Adorable Baseball

I never ever thought I’d use the words adorable and baseball in the same sentence, much less a title to a blog post. My apologies to Cooperstown.

Traveling to Greensboro recently, my wife and I watched our grandson play second base for the Greene County Athletics. Hitting leadoff, on his first swing, he hammered a drive down the 3rd baseline. That’s when the adorable part came in.

Oh, did I mention he is 4 years old and playing tee ball, or rather the version played by 3-4 year-olds? Ok, maybe he didn’t hammer the ball. A non-relative neutral observer might construe it to be more of a trickle. He was so proud of his hit that he just stood there admiringly and stared and stared and stared as five players of the opposing team converged into a heap, all grabbing for the ball as if it was the last lollipop on earth. His coach finally woke my grandson from his trance and pushed him toward first base.

This version of the game of baseball has adjusted the rules to match the maturity level and game knowledge of the athletes involved. First, there are no outs, no strikes, no balls, no score. Each team bats until every player has had their turn at the plate. Now before you uber-competitive parents pitch a hissy-fit about how such cream-puff rules undermine the American way of life and threaten Western democracy, please note that not once during or after the game, did any of the players ask what the score was or who won. They just wanted to know if the coach brought Pirates Booty (a version of cheese puffs for you non-parents) as the after-game snack.

The parents didn’t seem to mind either. They were too busy laughing and cheering. Every hit ball resulted in a cluster of rug-rats that easily resembled a Rugby scrum. Either that or someone called a kindergarten convention. One coach walked by the stands to inform parents the good news that his team just recovered the fumble. The bad news was, this is a baseball game.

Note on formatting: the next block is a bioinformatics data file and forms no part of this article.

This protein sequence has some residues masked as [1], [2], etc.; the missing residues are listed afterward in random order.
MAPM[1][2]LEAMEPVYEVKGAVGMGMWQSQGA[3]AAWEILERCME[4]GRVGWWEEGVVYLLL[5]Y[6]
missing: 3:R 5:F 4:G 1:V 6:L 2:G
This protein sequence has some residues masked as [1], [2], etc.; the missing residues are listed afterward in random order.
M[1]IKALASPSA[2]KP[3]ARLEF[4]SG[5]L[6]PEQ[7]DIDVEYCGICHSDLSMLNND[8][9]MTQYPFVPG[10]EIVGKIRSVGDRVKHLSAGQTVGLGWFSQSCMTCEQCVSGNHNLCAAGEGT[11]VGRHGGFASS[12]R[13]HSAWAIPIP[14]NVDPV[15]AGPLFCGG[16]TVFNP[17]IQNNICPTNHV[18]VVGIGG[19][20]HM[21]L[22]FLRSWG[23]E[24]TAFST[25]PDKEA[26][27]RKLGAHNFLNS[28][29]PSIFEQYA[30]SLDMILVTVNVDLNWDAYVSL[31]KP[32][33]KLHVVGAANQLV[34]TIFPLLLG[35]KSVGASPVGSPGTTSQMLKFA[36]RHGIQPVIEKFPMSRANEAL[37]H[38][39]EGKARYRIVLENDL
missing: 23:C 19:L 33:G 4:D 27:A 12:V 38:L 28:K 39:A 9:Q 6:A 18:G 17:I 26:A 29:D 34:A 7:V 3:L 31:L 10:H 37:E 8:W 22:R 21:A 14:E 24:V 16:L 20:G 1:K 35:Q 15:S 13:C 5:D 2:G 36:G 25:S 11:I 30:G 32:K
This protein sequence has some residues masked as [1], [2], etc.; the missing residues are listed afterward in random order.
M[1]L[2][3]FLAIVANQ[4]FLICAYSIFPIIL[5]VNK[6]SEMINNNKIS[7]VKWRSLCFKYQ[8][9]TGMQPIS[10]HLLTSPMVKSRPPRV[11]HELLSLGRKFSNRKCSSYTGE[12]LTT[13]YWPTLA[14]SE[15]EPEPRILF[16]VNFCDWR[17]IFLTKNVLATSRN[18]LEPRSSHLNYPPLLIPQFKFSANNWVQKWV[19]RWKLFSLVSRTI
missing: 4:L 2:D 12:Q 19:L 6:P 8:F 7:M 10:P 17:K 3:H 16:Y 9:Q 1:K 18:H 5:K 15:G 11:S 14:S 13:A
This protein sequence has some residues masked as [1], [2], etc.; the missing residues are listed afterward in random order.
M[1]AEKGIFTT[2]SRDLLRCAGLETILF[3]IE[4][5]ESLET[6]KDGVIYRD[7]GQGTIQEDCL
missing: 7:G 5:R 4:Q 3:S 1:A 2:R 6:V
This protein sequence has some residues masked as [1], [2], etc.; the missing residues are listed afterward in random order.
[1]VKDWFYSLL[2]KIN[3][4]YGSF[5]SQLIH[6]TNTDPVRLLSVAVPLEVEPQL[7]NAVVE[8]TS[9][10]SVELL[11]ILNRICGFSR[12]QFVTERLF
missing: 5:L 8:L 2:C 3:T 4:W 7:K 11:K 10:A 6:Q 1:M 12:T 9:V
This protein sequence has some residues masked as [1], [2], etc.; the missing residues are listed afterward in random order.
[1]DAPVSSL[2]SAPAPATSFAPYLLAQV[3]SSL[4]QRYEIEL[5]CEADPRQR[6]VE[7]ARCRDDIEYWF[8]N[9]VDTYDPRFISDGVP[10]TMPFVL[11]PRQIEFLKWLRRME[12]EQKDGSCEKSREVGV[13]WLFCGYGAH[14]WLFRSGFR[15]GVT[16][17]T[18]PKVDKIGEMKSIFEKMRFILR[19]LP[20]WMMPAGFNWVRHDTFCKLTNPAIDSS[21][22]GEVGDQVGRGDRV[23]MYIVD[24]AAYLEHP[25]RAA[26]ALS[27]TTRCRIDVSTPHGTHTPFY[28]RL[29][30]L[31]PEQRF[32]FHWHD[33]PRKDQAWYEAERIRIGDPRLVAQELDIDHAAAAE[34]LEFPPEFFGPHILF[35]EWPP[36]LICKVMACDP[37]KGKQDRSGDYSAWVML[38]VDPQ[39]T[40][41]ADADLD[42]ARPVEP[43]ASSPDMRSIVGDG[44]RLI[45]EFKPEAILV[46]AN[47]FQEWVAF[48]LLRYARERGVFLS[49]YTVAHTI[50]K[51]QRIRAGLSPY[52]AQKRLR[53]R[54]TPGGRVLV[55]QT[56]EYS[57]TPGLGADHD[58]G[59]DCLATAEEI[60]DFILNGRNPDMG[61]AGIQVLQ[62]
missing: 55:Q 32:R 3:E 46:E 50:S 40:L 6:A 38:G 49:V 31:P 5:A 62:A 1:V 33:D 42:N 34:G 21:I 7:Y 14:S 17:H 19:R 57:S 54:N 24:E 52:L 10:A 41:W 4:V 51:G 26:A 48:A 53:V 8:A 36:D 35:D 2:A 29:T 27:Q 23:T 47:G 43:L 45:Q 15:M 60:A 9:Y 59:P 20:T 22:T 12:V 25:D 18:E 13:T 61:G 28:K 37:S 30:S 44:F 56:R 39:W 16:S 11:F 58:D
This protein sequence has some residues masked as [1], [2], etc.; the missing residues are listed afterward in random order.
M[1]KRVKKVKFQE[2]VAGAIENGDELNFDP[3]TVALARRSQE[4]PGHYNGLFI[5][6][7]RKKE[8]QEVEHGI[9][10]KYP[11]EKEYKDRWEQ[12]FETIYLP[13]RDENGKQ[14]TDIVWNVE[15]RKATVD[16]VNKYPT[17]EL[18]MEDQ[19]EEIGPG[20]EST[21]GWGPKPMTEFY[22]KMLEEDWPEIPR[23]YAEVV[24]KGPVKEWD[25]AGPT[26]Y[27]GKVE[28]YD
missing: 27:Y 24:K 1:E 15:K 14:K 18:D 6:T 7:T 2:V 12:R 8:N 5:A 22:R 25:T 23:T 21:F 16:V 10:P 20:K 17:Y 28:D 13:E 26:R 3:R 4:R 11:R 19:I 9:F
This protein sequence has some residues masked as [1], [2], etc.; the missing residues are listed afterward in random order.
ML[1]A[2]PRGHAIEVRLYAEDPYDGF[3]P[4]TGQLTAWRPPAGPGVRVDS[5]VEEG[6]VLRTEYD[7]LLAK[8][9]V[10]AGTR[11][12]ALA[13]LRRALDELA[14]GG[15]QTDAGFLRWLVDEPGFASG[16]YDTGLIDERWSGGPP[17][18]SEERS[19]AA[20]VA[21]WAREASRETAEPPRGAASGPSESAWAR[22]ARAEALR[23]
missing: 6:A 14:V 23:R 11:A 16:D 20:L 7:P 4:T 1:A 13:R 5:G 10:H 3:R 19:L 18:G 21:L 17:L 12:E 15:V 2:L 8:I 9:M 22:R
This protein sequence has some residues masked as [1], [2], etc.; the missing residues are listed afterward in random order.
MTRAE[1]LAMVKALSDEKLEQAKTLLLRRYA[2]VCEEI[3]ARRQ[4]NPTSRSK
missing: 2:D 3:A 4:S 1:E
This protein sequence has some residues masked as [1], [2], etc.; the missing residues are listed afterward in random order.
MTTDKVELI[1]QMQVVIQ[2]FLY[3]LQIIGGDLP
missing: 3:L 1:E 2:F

This could well be described as an adolescent version of Abbott and Costello’s “Who’s on First?” comedy routine. One player, after hitting the ball, rather than running to first base, chased after the ball he just hit. Another player, a “Meltdown Molly,” got so frustrated at not being able to wrestle the ball from her teammates that she dropped her glove, crossed her arms, collapsed beside the pitching mound, and just boohooed the rest of the inning. Another teammate decided that doing “dirt angels” laying on his back in the red Georgia clay infield was more fun than playing shortstop. My grandson wasn’t to be outdone. He did his best to imitate the “Peanuts” character Linus by kicking up as much red dust as was possible for a 4-year-old seemingly out of reach of his father. Another hitter decided that the route to first base started at third base, then the dugout, before crossing the pitcher’s mound and finally arriving at first. No worries, he was still safe as the opposing team continued to fight over that last lollipop until one player stood up and proudly held the ball in the air as if to say, “I got it, we win!”

This was sooooo much better than a Major League Baseball game. This game only lasted 40 minutes, was free and, let’s face it, the Atlanta Braves are just not as adorable as the Greene County Athletics. Besides, I bet the Braves don’t get paid in Pirates Booty after their games.

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  1. Sister Margaret McAnoy

    Thanks, Buddy. Two weeks in a row you’ve given Sr. Louise & me wonderful laughs!
    Sr. M
    Sent from my iPhone


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